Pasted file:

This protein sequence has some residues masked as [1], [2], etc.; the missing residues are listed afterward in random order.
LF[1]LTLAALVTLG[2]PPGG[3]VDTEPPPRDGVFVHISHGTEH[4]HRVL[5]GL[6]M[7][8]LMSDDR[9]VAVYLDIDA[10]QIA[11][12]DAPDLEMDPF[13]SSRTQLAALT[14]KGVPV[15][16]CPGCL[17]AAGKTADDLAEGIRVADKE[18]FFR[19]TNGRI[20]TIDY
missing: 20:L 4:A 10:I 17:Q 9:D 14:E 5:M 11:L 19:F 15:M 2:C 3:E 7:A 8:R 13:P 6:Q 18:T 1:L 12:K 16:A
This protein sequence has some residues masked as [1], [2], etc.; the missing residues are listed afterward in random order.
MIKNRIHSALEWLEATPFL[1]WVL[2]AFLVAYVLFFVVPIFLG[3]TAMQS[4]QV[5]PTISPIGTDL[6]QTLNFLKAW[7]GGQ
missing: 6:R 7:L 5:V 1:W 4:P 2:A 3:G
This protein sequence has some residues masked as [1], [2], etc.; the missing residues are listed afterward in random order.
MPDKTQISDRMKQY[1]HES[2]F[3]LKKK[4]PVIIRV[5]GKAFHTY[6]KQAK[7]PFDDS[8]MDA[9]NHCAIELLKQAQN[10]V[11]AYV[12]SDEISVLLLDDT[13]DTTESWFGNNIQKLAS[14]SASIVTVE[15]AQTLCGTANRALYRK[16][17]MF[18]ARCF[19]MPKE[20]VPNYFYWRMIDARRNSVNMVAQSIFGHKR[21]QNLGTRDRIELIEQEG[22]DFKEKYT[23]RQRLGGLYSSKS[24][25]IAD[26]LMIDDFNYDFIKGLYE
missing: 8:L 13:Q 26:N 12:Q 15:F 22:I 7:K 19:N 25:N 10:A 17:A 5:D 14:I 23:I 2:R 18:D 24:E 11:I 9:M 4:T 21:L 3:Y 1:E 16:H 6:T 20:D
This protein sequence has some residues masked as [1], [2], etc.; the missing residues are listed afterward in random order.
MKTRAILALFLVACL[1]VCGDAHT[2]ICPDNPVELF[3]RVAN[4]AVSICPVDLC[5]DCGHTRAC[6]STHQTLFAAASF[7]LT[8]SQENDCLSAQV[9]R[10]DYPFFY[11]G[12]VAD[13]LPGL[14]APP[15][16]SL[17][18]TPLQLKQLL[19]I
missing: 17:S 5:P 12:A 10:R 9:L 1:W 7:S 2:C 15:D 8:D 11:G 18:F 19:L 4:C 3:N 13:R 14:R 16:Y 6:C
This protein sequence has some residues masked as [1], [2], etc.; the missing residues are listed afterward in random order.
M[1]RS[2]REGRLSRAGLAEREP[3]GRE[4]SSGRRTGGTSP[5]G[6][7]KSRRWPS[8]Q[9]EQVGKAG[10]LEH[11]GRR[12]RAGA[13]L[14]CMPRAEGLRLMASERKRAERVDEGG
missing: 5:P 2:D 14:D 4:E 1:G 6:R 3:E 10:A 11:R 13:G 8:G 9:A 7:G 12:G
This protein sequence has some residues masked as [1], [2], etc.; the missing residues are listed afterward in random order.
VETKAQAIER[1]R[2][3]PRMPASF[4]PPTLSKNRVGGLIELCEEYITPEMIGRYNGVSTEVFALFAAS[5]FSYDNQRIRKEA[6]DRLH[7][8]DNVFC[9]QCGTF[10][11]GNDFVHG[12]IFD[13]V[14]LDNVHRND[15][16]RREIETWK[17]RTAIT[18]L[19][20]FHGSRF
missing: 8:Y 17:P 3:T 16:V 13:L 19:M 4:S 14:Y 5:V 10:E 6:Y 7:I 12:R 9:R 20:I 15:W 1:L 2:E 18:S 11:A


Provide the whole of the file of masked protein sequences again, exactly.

This protein sequence has some residues masked as [1], [2], etc.; the missing residues are listed afterward in random order.
LF[1]LTLAALVTLG[2]PPGG[3]VDTEPPPRDGVFVHISHGTEH[4]HRVL[5]GL[6]M[7][8]LMSDDR[9]VAVYLDIDA[10]QIA[11][12]DAPDLEMDPF[13]SSRTQLAALT[14]KGVPV[15][16]CPGCL[17]AAGKTADDLAEGIRVADKE[18]FFR[19]TNGRI[20]TIDY
missing: 20:L 4:A 10:I 17:Q 9:D 14:E 5:M 11:L 19:F 15:M 2:C 3:E 7:A 8:R 13:P 6:Q 18:T 1:L 12:K 16:A
This protein sequence has some residues masked as [1], [2], etc.; the missing residues are listed afterward in random order.
MIKNRIHSALEWLEATPFL[1]WVL[2]AFLVAYVLFFVVPIFLG[3]TAMQS[4]QV[5]PTISPIGTDL[6]QTLNFLKAW[7]GGQ
missing: 6:R 7:L 5:V 1:W 4:P 2:A 3:G
This protein sequence has some residues masked as [1], [2], etc.; the missing residues are listed afterward in random order.
MPDKTQISDRMKQY[1]HES[2]F[3]LKKK[4]PVIIRV[5]GKAFHTY[6]KQAK[7]PFDDS[8]MDA[9]NHCAIELLKQAQN[10]V[11]AYV[12]SDEISVLLLDDT[13]DTTESWFGNNIQKLAS[14]SASIVTVE[15]AQTLCGTANRALYRK[16][17]MF[18]ARCF[19]MPKE[20]VPNYFYWRMIDARRNSVNMVAQSIFGHKR[21]QNLGTRDRIELIEQEG[22]DFKEKYT[23]RQRLGGLYSSKS[24][25]IAD[26]LMIDDFNYDFIKGLYE
missing: 8:L 13:Q 26:N 12:Q 15:F 22:I 7:K 19:N 25:N 10:A 17:A 5:D 14:I 23:I 2:R 18:D 24:E 11:I 9:M 4:T 21:L 3:Y 1:E 16:H 6:T 20:D
This protein sequence has some residues masked as [1], [2], etc.; the missing residues are listed afterward in random order.
MKTRAILALFLVACL[1]VCGDAHT[2]ICPDNPVELF[3]RVAN[4]AVSICPVDLC[5]DCGHTRAC[6]STHQTLFAAASF[7]LT[8]SQENDCLSAQV[9]R[10]DYPFFY[11]G[12]VAD[13]LPGL[14]APP[15][16]SL[17][18]TPLQLKQLL[19]I
missing: 17:S 5:P 12:A 10:R 9:L 1:W 7:S 2:C 15:D 8:D 11:G 18:F 19:L 4:C 3:N 13:R 14:R 16:Y 6:C
This protein sequence has some residues masked as [1], [2], etc.; the missing residues are listed afterward in random order.
M[1]RS[2]REGRLSRAGLAEREP[3]GRE[4]SSGRRTGGTSP[5]G[6][7]KSRRWPS[8]Q[9]EQVGKAG[10]LEH[11]GRR[12]RAGA[13]L[14]CMPRAEGLRLMASERKRAERVDEGG
missing: 5:P 2:D 14:D 4:E 1:G 6:R 3:E 10:A 11:R 13:G 8:G 9:A 7:G 12:G
This protein sequence has some residues masked as [1], [2], etc.; the missing residues are listed afterward in random order.
VETKAQAIER[1]R[2][3]PRMPASF[4]PPTLSKNRVGGLIELCEEYITPEMIGRYNGVSTEVFALFAAS[5]FSYDNQRIRKEA[6]DRLH[7][8]DNVFC[9]QCGTF[10][11]GNDFVHG[12]IFD[13]V[14]LDNVHRND[15][16]RREIETWK[17]RTAIT[18]L[19][20]FHGSRF
missing: 8:Y 17:P 3:T 16:V 13:L 19:M 4:S 14:Y 5:V 10:E 6:Y 7:I 12:R 9:R 20:I 15:W 1:L 2:E 18:S 11:A